The main aim of this report is to summarise the evidence available on
the effects of ICT4D partnerships on poverty reduction.
A protocol was developed to guide selection of studies
for inclusion in the review.
From across different regions of the world, literature searches
identified 156 publications on ICT4D partnerships that reached the
initial inclusion criteria. Searches missed two studies which were
identified by the panel of experts. The experts recommended 2 studies
for exclusion. After further scrutiny, in accordance with the criteria
in the protocol, 53 studies were selected for inclusion in this review.
Summary evidence came from both successful and less successful
partnerships in delivering ICT4D initiatives involving governments, the
private sector and civil society. Key conclusions emerging from these
studies were the importance of attention to the local context and
preferably involvement of the local community in the partnership and the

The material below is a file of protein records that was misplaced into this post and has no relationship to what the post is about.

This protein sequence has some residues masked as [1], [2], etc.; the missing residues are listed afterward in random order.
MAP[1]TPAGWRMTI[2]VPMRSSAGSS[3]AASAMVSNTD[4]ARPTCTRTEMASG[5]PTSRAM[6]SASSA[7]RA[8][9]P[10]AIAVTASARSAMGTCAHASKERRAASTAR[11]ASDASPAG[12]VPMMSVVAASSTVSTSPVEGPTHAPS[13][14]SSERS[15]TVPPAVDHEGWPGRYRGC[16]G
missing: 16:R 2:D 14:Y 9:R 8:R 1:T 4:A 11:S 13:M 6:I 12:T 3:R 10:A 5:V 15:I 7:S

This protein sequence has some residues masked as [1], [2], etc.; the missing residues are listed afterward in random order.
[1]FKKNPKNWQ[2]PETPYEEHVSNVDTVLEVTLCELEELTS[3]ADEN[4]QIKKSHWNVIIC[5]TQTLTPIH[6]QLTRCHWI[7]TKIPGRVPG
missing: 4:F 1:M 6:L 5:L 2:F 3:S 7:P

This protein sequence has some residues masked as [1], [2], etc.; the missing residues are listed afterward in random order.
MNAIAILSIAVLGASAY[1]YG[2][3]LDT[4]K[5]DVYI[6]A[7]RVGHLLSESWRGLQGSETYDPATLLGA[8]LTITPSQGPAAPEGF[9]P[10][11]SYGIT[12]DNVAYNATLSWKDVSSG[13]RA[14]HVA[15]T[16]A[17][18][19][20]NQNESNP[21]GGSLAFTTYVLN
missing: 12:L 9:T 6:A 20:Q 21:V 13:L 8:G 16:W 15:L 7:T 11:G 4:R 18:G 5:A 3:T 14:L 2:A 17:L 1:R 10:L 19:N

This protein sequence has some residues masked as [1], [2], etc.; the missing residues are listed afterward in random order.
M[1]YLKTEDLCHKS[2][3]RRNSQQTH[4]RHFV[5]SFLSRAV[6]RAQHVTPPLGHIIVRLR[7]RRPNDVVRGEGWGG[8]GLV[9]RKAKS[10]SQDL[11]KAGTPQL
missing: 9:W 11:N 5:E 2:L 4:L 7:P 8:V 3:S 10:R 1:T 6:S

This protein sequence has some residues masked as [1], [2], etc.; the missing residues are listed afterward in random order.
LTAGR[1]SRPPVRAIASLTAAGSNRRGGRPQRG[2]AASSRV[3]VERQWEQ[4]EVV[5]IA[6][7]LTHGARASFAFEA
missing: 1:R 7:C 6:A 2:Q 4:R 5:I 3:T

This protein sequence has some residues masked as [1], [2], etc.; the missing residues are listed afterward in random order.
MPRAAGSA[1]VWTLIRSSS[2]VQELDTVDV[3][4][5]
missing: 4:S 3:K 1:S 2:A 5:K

need for a clear focus on the intended development outcomes about which
all partners agree, preferably in a formal partnership agreement. Better
results were evident when a clear action plan was present, particularly
when this plan had a long-term focus relating to sustainability and
scalability. Partnerships that fostered trust, honesty, openness, mutual
understanding and respect, and prioritised relationships between
partners and had a supportive technological environment, in terms of
infrastructure as well as policy reported more successful outcomes.
Challenges in the review process included categorising differing
interpretations of the term ‘partnerships’, the need to include and
synthesise qualitative as well as quantitative research, a lack of
studies focusing explicitly on the direct impact of ICT4D partnerships
on poverty reduction and the tension of ensuring that the review
minimised the bias of the reviewers whilst capturing important issues.
The review highlights the need for more studies that use identifiable
models of partnership and report on outcomes relating directly to the
impact on development goals.
Royal Holloway, University of London, Egham, UK, 89 pp.